I'm writing this post with many of the same feelings I held last week. I’m confused by what's happening in America, and I’m baffled by the actions President Trump is taking. Everything is changing at a turbocharged pace and it's hard to keep up. This blog included.
Last week I wrote about U2's now scrapped new album and artistic relevance in a Trump presidency. I didn't get around to posting the blog until Friday. Within an hour, the topic shifted out of my focus as Trump signed an executive order banning immigrants from seven countries for 90 days and refugees in general for 120 days. It's hard to keep up a conversation on art when executive orders like that are issued. But I did have an experience that made me want to revisit the subject of artistic relevance this week. It builds on my previous post, so check that out here if you didn’t have a chance to read it.
This past weekend I travelled to Tampa to see some friends. While down there, I went to a museum that features a permanent collection of Salvador Dali paintings and an exhibition of the Mexican artist, Frida Kahlo. I found myself paying close attention to works from certain historic eras and events: Post World War I, World War II, the dropping of the atomic bomb, the rise of communism, etc. I've seen some of these paintings before, but this time they took on a new meaning to me given the context of the world today. It's not as if I ever underestimated the importance of those events, and we're certainly living in our own unique time. But the feelings of chaos, doubt, and questioning were so present and relatable. There were many other pieces in the gallery that exuded more positive concepts of optimism, inner peace, and personal growth. While not as striking, they still presented a welcome reminder of what else is important in life. A friend, Cyndi Rice, commented to me in response to last week's post that sometimes art of hope and acceptance can inspire just as much and bring out strength and confidence. I could definitely relate to the sentiment in that moment.
With the encounter at the museum, I answered a lot of the questions I posed last week. U2 (and other artists) shouldn't be worrying about whether their art is relevant right now or not. In the modern music industry it's easy to get caught up in the notion that music is at it's height when it's released and only matters at that time. But music and art can take on meaning at any occasion. What's most important is to create in the moment and put something out there that gives off pure emotion. I realize that’s a pretty basic tenant of art for me to arrive at as a conclusion. But sometimes even basic philosophies need to be examined and rebuffed when there’s so much going on in the world.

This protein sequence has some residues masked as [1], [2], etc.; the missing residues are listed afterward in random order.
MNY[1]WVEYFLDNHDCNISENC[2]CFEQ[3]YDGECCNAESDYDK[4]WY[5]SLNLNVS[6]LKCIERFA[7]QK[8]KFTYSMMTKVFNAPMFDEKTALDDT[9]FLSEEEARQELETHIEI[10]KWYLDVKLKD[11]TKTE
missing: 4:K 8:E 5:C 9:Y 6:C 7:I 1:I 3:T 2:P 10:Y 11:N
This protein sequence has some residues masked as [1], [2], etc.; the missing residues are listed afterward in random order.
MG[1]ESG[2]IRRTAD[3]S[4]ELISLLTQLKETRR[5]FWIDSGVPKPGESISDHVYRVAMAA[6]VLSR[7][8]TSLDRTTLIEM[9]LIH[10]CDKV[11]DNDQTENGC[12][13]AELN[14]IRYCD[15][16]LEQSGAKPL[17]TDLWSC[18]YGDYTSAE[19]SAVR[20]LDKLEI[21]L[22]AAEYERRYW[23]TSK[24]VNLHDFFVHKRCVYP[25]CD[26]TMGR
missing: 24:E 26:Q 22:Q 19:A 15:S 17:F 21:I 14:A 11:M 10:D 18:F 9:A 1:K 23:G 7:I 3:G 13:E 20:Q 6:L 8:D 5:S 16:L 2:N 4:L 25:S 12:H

Finally, I wanted to end this week's post with a story of something that inspired me last week. I was working Thursday evening and ran into stand still traffic at the intersection of Broad and Walnut in central Philadelphia. I could see the road ahead had been closed. A significant amount of people were marching towards city hall with signs protesting Donald Trump and his presence in town that day. I parked my car, got out, and walked down to the end of the block to take it all in. The chants, the atmosphere, and the messages of the crowd were all so passionate and authentic. I could breathe a little easier that night from bearing witness to the courage and vocal opposition of everyone in that moment. As much as art can inspire, so can people's actions in our everyday lives.
Picture: "Salvador Dali with Babou, the Ocelot" by Roger Higgins